[TIP] Tasting the Cheeseshop

Barry Warsaw barry at python.org
Fri Oct 14 16:41:58 PDT 2011

I've long had this idea in my head to test all the packages in the Cheeseshop.
I think it would be cool if we could overlay some sense of which versions and
implementations of Python a packages is *tested* to be compatible with, and
make available a general health check of a package's test suite.

I've had a little bit of downtime at work[1] recently, so I wrote some
experimental code.  I want to share what I have with you now[2], and get your
feedback because I think this would be an interesting project, and because I
think the basic Python facilities can be improved.

I call the project "Taster" as a play on "tester", "taste tester", and
cheese. :) The project and code is up on Launchpad[3] but it's a bit rough and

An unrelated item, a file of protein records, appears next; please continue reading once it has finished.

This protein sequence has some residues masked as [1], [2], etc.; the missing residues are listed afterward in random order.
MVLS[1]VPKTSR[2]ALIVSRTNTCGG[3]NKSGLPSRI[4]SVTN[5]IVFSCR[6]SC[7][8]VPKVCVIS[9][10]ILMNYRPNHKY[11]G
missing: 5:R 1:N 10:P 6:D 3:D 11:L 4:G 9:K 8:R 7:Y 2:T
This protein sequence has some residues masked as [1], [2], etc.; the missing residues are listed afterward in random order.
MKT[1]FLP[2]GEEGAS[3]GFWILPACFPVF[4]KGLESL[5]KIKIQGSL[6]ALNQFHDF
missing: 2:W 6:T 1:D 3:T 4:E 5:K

there's not a lot of documentation.  I'll work on filling out the README[4]
with more details about where I want to go, in the meantime, this email is it.

So the rough idea is this: I want to download and unpack packages from PyPI,
introspect them to see if they have a test suite, then run the test suite in a
protected environment against multiple versions of Python, and collate the
results for publishing.  I'd like to be able to run the tool against, say all
packages uploaded today, since last month, etc., or run it based on the PyPI
RSS feed so that packages would get tested as they're uploaded.

A related project is to enable testing by default of Python packages when they
are built for Debian.  Right now, you have to override the test rules for any
kind of package tests short of `make check` and most Python packages don't
have a Makefile.  I've had some discussion with the debhelper maintainer[5],
and he's amenable but skeptical that there actually *is* a Python standard for
running tests.

Taster contains a few scripts for demonstration.  One queries PyPI for a set
of packages to download, one script downloads the sdists of any number of
packages, one unpacks the tarballs/zips, and one runs some tests.  It should